My fourth day at BIFF was terrible but at the same time pretty neat. The first movie of the day that I had intended to see (Womb) was just terrible. It's about these two kids that are sort of in love and have a special bond, that one day are separated. A few laters they reunite and the guy has an ugly girlfriend and he's suddenly an activist against some sort of shady biological institute that clones people or whatever (What area of the body do they pull this stuff out from?). So then they (the boy and girl) drive to one of these protests but then the woman suddenly decides she has to pee…and she gets out of the car. While she's peeing, the guy is hit by a car and dies or whatever. So then the woman decides that the only reasonable thing to do is to clone him and give birth to him so that they could be together again. You can't make this stuff up, yet they did... I'd probably do the same, which is something I thought about after I had left about 20 minutes in and went home to type bad things about the film on the internet.
I then went back later in the day to see a movie that had replaced another one (Alps replaced the shitty excuse to see Emily Browning nude (Sleeping Beauty)) which I was then informed was being replaced by yet another film (Meek's Cutoff) which looked like the most boring movie since The American, so I wasn't having none of that. So I left looking like I had come only to see Emily Browning's breasts; leaving disappointed over the fact that there was to be none of that, which I really wasn't.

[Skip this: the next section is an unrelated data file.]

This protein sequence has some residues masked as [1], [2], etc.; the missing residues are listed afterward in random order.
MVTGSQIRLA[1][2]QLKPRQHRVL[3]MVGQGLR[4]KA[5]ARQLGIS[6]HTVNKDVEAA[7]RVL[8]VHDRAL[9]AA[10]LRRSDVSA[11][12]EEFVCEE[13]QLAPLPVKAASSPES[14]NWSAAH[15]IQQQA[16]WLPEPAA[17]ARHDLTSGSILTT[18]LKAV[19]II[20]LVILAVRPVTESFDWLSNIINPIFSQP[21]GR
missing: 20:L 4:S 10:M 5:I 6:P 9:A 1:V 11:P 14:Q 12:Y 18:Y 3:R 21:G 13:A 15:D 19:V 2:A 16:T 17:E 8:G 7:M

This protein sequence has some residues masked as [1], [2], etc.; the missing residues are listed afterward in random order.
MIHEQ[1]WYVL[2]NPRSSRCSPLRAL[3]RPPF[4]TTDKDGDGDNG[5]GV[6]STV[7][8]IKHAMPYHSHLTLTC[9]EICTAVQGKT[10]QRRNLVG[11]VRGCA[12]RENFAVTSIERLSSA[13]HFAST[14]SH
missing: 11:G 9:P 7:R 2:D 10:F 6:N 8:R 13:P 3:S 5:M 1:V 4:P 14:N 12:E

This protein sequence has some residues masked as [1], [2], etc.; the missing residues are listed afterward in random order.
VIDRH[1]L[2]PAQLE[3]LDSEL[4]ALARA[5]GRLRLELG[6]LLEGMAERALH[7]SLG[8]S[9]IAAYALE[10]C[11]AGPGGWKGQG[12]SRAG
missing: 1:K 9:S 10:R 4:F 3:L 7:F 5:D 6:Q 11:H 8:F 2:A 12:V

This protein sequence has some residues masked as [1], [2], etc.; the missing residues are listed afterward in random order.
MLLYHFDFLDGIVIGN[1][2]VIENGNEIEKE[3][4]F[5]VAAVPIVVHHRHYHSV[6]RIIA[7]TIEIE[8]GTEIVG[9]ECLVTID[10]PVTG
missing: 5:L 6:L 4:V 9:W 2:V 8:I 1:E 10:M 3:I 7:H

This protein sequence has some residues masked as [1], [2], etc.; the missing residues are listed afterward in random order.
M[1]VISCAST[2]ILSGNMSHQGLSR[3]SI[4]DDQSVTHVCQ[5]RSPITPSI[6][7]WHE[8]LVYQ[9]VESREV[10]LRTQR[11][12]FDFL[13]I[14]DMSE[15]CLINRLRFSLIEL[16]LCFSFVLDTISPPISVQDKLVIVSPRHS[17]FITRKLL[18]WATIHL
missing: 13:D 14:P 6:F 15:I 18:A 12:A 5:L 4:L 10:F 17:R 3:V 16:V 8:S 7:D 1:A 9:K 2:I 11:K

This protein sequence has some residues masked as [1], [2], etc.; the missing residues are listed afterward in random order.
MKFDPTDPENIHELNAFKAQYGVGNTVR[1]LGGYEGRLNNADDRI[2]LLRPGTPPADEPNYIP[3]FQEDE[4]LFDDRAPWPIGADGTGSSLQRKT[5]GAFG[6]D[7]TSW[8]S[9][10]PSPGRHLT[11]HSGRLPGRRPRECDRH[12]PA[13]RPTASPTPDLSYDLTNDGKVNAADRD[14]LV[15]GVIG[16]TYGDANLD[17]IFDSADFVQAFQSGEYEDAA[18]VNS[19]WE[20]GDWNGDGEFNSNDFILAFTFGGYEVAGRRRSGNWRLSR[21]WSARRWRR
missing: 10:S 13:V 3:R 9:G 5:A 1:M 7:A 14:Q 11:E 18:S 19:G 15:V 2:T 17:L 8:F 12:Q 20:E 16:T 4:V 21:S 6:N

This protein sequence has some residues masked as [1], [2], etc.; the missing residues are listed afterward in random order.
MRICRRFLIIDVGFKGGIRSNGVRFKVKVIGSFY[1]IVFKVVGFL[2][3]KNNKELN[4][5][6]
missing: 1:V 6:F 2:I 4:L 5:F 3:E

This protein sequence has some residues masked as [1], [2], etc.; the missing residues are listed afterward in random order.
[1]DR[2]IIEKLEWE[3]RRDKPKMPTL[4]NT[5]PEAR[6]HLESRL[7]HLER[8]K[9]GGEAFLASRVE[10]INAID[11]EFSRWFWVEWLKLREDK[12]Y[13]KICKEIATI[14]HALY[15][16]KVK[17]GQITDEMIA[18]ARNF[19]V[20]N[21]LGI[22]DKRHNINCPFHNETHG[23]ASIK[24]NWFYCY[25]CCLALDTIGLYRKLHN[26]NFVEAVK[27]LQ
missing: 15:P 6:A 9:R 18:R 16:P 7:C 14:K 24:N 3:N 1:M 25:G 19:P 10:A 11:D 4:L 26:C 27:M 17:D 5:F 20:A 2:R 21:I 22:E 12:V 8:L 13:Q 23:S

I then went back for A Matter Of Taste; the only film I saw today. And it was just great. The main character of the documentary as well as the director showed up and took shitloads of questions from the audience which was awesome because the main character is a fucking cool guy and the director really knew her stuff.
A Matter of Taste, (Rowe):
This movie reminded me of why I go to this festival. Which is to see well-edited, smart, original and interesting movies. It also has the laughs, which are always good to have. A Matter of Taste is a documentary on the 3-star chef Paul Liebrandt's struggle to find an output for his artistry as a chef and how important it is to have artistic freedom.
What really sells the movie is Liebrandt's personality and passion for the food he's making, which looks and is cutting edge. So even if you don't give two shits about paying 200$ for 5 ounces of food, the documentary really is accessible, fun and interesting. It might even make you interested in the culinary arts.